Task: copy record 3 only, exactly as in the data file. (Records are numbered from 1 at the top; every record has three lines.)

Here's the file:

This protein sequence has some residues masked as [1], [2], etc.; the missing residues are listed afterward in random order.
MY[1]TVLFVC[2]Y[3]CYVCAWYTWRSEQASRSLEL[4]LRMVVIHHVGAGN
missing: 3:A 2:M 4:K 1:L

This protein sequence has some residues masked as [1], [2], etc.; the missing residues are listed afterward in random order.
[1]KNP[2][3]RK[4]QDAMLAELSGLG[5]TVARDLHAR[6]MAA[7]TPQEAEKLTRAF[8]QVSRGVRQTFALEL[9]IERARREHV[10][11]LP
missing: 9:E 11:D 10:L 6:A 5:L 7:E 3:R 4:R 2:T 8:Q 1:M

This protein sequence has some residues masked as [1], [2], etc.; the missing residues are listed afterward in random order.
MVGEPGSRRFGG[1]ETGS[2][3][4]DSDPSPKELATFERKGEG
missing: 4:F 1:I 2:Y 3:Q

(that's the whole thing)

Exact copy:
This protein sequence has some residues masked as [1], [2], etc.; the missing residues are listed afterward in random order.
MVGEPGSRRFGG[1]ETGS[2][3][4]DSDPSPKELATFERKGEG
missing: 4:F 1:I 2:Y 3:Q